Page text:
By looking backward, Dreamcar, the members of No Doubt minus Gwen Stefani, and the lead singer of AFI have crafted what could be the album of the summer. Undeniably catchy, an unapologetically upbeat the album elicits a good time. The anthemic nature of the songs and the catchy hooks will have people singing “All the Dead Girls” all summer long.
Dreamcar is less of a supergroup than a reinvention. Davy Havok channels everyone from Duran Duran to Dead or Alive and even a little Blondie in the spoken word intro for “On the Charts.” From the opening notes of “After I Confessed” with the sparse guitar and goth overtones, and drum pad fills, it is obvious that the guys in the band are having fun. The refrain, “my ghost is yours” and the creepy chanting to finish the song, “she said, let me love you,” shows that the guys are not striving for the gravity of Love and Rockets or the seriousness of Sisters of Mercy or Bauhaus, this is firmly in the goth-lite of the Haunted Mansion. No one is going to be scared here, we are all winking and tongue is firmly in cheek.
Davy’s John Water’s mustache and pink suits say it all. Dreamcar is fully embracing the 80’s, kitsch and all. “Kill for Candy” starts off minor, but quickly gives in to happy major keys and never looks back. It is that playful back and forth that makes this song a joy. The Jesus and Mary Chain echo of the guitar is set in opposition to the happy refrain, complete with overdubbed harmonies.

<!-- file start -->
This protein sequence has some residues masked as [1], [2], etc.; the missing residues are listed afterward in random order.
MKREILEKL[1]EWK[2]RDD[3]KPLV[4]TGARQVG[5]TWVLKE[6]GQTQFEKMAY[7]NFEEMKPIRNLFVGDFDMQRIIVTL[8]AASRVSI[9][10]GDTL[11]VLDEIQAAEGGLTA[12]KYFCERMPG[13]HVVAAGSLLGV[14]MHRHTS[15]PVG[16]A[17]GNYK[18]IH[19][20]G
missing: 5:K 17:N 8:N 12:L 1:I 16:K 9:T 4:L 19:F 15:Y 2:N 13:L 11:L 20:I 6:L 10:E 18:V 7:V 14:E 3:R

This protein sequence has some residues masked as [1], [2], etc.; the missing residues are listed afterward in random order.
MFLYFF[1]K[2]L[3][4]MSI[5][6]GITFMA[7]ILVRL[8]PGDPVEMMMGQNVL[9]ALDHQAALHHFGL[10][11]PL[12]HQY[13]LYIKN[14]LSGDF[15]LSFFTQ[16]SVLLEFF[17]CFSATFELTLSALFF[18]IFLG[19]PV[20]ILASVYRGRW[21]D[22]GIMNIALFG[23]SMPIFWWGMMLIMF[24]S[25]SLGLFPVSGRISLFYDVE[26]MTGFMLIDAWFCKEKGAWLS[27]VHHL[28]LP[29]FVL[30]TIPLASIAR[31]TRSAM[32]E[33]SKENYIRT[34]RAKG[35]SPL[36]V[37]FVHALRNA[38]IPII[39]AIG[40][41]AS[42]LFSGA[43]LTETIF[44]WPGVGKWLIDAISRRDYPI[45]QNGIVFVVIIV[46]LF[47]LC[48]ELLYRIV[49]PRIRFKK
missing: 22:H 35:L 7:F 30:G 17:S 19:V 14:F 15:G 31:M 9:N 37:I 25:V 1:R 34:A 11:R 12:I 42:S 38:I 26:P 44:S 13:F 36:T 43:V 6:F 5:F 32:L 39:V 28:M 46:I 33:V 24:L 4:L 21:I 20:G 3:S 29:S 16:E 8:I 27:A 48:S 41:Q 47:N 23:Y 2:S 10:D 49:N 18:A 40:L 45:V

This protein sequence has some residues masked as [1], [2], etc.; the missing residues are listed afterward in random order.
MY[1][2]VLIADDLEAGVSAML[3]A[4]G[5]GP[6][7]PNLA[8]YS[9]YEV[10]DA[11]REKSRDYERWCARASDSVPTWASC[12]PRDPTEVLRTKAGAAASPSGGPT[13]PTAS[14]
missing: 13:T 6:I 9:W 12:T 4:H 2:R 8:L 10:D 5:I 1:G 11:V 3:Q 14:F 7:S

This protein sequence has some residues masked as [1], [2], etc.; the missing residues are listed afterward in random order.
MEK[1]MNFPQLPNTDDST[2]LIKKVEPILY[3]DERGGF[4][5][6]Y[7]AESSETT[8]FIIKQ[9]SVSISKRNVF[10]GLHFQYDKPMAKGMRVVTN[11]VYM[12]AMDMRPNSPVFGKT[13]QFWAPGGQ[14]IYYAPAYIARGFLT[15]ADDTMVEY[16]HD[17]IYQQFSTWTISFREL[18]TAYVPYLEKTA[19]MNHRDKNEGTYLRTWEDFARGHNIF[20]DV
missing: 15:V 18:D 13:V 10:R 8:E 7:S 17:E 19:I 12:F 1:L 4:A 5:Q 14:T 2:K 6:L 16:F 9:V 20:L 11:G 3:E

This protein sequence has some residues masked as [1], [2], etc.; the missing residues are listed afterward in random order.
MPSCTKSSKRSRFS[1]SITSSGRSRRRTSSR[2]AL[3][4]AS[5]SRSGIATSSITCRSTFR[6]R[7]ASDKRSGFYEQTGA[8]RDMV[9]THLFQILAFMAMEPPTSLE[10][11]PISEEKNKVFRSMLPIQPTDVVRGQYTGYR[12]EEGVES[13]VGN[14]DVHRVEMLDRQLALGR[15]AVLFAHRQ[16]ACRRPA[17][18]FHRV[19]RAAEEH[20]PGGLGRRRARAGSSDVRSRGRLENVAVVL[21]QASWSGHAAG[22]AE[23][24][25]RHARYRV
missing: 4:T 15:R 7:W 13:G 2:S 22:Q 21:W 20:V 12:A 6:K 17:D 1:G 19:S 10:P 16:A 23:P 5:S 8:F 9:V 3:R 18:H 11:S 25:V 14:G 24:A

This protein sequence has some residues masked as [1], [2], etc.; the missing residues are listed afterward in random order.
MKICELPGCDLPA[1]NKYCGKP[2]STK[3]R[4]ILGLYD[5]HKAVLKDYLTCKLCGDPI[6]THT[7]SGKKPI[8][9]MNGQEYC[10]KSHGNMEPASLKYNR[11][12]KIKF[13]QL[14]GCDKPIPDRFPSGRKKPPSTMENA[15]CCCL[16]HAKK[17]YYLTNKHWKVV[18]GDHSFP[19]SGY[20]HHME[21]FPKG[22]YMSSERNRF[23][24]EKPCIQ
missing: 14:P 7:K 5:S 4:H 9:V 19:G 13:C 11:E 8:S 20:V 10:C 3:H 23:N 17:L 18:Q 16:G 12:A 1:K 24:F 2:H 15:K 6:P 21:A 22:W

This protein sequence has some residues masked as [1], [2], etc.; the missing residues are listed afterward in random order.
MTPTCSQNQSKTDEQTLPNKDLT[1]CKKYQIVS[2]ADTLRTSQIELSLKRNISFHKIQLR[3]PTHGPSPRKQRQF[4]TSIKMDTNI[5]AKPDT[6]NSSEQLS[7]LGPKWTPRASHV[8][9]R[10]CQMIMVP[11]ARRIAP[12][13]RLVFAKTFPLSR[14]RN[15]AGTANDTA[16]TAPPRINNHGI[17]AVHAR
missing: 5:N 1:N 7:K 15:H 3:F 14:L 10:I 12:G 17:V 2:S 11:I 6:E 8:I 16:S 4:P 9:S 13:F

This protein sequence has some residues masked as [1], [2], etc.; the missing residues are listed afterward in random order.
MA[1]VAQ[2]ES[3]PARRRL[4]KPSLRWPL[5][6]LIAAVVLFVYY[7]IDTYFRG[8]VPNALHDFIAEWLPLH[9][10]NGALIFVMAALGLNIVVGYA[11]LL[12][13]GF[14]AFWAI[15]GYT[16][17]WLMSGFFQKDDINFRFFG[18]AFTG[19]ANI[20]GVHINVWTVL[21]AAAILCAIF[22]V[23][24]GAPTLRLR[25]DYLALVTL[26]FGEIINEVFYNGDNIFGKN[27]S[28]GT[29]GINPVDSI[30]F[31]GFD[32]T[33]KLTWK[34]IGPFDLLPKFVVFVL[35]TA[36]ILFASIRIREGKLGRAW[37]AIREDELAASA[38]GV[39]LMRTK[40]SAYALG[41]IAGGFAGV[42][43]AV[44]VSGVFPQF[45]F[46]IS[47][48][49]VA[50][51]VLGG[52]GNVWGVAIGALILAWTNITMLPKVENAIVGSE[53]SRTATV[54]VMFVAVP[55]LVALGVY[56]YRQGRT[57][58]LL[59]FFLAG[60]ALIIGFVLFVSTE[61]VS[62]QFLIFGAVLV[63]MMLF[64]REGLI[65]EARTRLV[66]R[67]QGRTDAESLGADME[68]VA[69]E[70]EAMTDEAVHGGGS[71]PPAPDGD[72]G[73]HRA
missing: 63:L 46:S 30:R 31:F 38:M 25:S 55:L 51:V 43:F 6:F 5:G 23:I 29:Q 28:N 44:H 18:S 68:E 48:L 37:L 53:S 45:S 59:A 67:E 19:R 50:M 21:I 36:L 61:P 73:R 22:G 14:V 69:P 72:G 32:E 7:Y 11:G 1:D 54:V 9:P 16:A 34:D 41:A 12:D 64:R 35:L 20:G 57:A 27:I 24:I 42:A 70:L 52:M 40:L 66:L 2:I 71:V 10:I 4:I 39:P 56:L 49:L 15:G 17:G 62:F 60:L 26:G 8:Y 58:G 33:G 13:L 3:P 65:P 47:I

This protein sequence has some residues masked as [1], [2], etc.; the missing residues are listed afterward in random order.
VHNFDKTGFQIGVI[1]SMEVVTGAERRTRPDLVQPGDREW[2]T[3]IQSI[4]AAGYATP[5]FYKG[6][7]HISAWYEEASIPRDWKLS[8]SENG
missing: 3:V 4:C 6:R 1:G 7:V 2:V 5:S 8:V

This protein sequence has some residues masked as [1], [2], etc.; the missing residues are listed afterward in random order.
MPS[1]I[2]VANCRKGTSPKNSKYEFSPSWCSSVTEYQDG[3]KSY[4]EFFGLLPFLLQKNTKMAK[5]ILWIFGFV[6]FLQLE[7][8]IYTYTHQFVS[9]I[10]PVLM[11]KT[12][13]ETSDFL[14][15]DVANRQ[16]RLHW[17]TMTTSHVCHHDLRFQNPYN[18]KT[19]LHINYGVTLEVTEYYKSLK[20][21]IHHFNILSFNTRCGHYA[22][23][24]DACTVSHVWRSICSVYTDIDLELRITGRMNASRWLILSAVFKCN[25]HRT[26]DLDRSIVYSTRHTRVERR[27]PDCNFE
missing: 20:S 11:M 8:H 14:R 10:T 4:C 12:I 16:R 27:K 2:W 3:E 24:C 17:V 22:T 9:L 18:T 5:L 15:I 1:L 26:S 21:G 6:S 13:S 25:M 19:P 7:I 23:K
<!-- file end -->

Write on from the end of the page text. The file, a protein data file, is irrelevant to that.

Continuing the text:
Adrian Young’s confident drums dance with Tony Kanal’s playful bouncing bassline on “All the Dead Girls” producing a song that is so catchy that it commands your attention. Firmly in The Cure’s “Love Cats” zone of transcendently happy, this song stays with you long after it is over. You cannot help but hum and sing it to yourself for the rest of the day. It’s true brilliance lies in the dichotomy created by the morbid lyrics against the hyper-upbeat nature of the song.
“Slip On the Moon” brings the pace down a bit, providing the album’s first true slow jam. Punctuated by punchy keys, the song builds to a crescendo. The song rises and falls a few times before breaking down to a militaristic drum roll, before exploding one last time with Davy crooning “I will wait for you” high above the driving finish. “Show me Mercy” is a perfect closer bringing it back down again, Havok’s lyrics taking on an ethereal echo, riding the music like a wave. This song also employs the perfect 80’s drum fill. It slowly fades, stripping off one instrument after another until all that is left is a hum.
Dreamcar draws from many sources of 80’s inspiration but always manages to make their sound uniquely their own. Certainly danceable, this album is a fun time, and will surely become a mainstay throughout the summer.
Watch the video for “Kill for Candy”: